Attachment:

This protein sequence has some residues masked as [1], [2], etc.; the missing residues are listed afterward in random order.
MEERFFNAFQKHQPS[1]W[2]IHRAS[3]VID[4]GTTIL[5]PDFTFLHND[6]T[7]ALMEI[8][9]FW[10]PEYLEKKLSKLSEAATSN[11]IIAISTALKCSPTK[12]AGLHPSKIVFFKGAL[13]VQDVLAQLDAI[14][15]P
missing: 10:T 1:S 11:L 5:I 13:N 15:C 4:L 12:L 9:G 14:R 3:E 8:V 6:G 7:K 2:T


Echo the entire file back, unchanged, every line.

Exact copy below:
This protein sequence has some residues masked as [1], [2], etc.; the missing residues are listed afterward in random order.
MEERFFNAFQKHQPS[1]W[2]IHRAS[3]VID[4]GTTIL[5]PDFTFLHND[6]T[7]ALMEI[8][9]FW[10]PEYLEKKLSKLSEAATSN[11]IIAISTALKCSPTK[12]AGLHPSKIVFFKGAL[13]VQDVLAQLDAI[14][15]P
missing: 10:T 1:S 11:L 5:I 13:N 15:C 4:L 12:L 9:G 14:R 3:E 8:V 6:G 7:K 2:T